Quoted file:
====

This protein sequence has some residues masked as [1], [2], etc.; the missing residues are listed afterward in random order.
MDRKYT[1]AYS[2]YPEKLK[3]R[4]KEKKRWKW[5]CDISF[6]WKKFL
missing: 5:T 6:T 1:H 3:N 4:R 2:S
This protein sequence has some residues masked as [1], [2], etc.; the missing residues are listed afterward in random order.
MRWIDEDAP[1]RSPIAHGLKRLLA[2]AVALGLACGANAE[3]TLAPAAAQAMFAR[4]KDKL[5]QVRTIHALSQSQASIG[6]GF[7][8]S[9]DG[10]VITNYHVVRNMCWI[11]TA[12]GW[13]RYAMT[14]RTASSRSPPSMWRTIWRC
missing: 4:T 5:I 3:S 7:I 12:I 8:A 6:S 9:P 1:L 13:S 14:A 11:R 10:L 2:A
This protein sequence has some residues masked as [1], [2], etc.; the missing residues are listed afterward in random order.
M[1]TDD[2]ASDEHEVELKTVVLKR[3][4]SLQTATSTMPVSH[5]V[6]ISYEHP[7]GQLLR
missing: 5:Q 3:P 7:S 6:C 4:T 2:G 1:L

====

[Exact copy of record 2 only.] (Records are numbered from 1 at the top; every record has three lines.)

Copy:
This protein sequence has some residues masked as [1], [2], etc.; the missing residues are listed afterward in random order.
MRWIDEDAP[1]RSPIAHGLKRLLA[2]AVALGLACGANAE[3]TLAPAAAQAMFAR[4]KDKL[5]QVRTIHALSQSQASIG[6]GF[7][8]S[9]DG[10]VITNYHVVRNMCWI[11]TA[12]GW[13]RYAMT[14]RTASSRSPPSMWRTIWRC
missing: 4:T 5:I 3:S 7:I 12:I 8:A 6:S 9:P 1:L 13:S 14:A 11:R 10:L 2:A